The World Economic Forum and the White House recognize BCG for its work with the Bill & Melinda Gates Foundation and other institutions in the global fight against malaria credits:
sells site59
BCG completes the sale of its Internet start-up Site59 to Expedia, the successful Web-based travel service that Site59 had evolved into. credits:
bcg updates all its apperance
BCG updates the appearance of all communication tools, including the firm's logo. The changes are the culmination of a 12-month effort to develop a new visual identity that reinforces our differentiation and strengthens our brand. credits:
Clarkeson retires
John Clarkeson formally retires from BCG in April after a 40-year career that included many unique contributions to the firm. He has become BCG's chairman emeritus and maintains his office in Boston. credits:
100 Best companies to work for
Fortune magazine names BCG the best small company in America and ranks the firm eighth overall on its list of the "100 Best Companies to Work For." credits:
best company for working mothers
Working Mother magazine names BCG a "Best Company for Working Mothers" for the second consecutive year. credits:
best company for working mothers
Working Mother magazine names BCG a "Best Company for Working Mothers" for the third consecutive year. credits:
100 best companies to work for
For the fourth year in a row, BCG is named one of the best companies to work for by FORTUNE magazine. BCG is ranked number three overall and retains its first-place honors among smaller companies for the third straight year credits:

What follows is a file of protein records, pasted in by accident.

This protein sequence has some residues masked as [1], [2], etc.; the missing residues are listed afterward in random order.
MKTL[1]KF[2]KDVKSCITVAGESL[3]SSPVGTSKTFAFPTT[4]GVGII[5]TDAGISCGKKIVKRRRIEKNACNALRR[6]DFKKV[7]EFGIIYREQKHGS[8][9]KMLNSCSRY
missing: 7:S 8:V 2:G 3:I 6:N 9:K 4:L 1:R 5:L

bcg partners named top 10 consultants
Three BCG partners David Michael, John Wong, and Hubert Hsu are named among the "Top 10 Consultants" in China. The ranking comes from a survey of 270 local business executives, editors, and consulting professionals credits:
rich lesser named in top 25 consultants
Rich Lesser, a senior partner in BCG New York office, is named one of the "Top 25 Consultants" of 2009 by Consulting magazine, a leading trade publication credits:
100 best companies to work for
BCG is ranked eleventh on FORTUNE's "100 Best Companies to Work For" list, making the firm one of only three companies to be ranked in the top 15 for five consecutive years. credits:
awards galore
BCG receives four Turnaround Atlas Awards from the Global M&A Network for its work on the reorganization of General Motors and Chrysler. BCG wins Turnaround Consulting Firm of the Year (Large Markets/Global and Turnaround Consultant of the Year (Large Markets), awarded to senior partner Xavier Mosquet. The firm shares in the awards for Chapter 11 Reorganization of the Year ($5 billion plus) and Special Situation M&A Deal of the Year ($500 million plus). credits:
sandy moose wins consulting lifetime achievement award
Sandy Moose, a BCG senior adviser who joined the firm more than 40 years ago as its first female consultant, wins Consulting magazines 2010 Lifetime Achievement Award. credits:
100 best companies to work for
BCG is ranked second on FORTUNE's "100 Best Companies to work for" list, marking the sixth consecutive year that the firm is ranked in the top dozen credits:
perfect score of 100 on corporate equality index
For the fifth year in a row, the Human Rights Campaign gives BCG a perfect score of 100 percent on its Corporate Equality Index, recognizing BCG's policies and culture that provide workplace equality for lesbian, gay, bisexual and transgender employees credits:
unveils the sustainable economic development assessment
BCG unveiled the Sustainable Economic Development Assessment, which determines how well governments are actually converting growth into broad improvements in living standards. credits:
develops adaptive advantage index